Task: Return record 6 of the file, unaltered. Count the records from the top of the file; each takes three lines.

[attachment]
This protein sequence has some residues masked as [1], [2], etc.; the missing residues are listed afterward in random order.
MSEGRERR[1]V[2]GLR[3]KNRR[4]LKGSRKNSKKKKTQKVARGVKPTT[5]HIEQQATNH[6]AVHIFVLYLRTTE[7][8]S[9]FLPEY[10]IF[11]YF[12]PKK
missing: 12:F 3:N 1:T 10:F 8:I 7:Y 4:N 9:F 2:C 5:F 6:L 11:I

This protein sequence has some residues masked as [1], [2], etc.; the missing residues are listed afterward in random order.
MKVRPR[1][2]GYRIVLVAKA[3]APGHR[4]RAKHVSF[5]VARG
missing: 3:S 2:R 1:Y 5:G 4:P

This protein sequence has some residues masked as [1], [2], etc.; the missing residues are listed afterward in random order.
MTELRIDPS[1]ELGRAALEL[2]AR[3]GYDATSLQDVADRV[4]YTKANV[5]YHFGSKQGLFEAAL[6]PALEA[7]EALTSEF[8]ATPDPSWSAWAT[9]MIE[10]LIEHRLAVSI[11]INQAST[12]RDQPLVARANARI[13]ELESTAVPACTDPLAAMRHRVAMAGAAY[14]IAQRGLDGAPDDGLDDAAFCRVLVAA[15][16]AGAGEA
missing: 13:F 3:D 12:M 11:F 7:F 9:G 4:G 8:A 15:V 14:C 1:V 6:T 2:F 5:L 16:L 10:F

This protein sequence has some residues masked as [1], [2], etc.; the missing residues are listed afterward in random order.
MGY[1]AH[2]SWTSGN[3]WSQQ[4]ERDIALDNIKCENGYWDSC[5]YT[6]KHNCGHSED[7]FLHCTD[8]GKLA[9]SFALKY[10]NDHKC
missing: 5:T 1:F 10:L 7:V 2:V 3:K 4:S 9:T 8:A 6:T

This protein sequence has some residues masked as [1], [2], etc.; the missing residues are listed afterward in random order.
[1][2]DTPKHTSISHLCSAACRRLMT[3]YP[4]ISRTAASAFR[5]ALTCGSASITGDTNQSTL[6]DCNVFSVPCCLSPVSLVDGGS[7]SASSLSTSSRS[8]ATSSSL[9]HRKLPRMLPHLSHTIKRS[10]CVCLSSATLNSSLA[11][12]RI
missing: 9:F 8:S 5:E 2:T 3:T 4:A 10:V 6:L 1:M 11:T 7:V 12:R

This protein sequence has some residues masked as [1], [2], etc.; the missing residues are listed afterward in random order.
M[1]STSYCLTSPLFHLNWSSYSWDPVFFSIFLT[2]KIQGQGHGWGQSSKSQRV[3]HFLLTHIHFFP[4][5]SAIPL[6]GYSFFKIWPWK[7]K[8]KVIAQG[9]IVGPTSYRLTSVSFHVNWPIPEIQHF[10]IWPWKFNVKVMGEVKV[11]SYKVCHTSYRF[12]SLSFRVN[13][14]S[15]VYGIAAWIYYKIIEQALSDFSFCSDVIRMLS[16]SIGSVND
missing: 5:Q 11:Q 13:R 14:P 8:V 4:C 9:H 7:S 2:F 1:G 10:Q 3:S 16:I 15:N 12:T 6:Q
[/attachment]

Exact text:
This protein sequence has some residues masked as [1], [2], etc.; the missing residues are listed afterward in random order.
M[1]STSYCLTSPLFHLNWSSYSWDPVFFSIFLT[2]KIQGQGHGWGQSSKSQRV[3]HFLLTHIHFFP[4][5]SAIPL[6]GYSFFKIWPWK[7]K[8]KVIAQG[9]IVGPTSYRLTSVSFHVNWPIPEIQHF[10]IWPWKFNVKVMGEVKV[11]SYKVCHTSYRF[12]SLSFRVN[13][14]S[15]VYGIAAWIYYKIIEQALSDFSFCSDVIRMLS[16]SIGSVND
missing: 5:Q 11:Q 13:R 14:P 8:V 4:C 9:H 7:S 2:F 1:G 10:Q 3:S 16:I 15:N 12:T 6:Q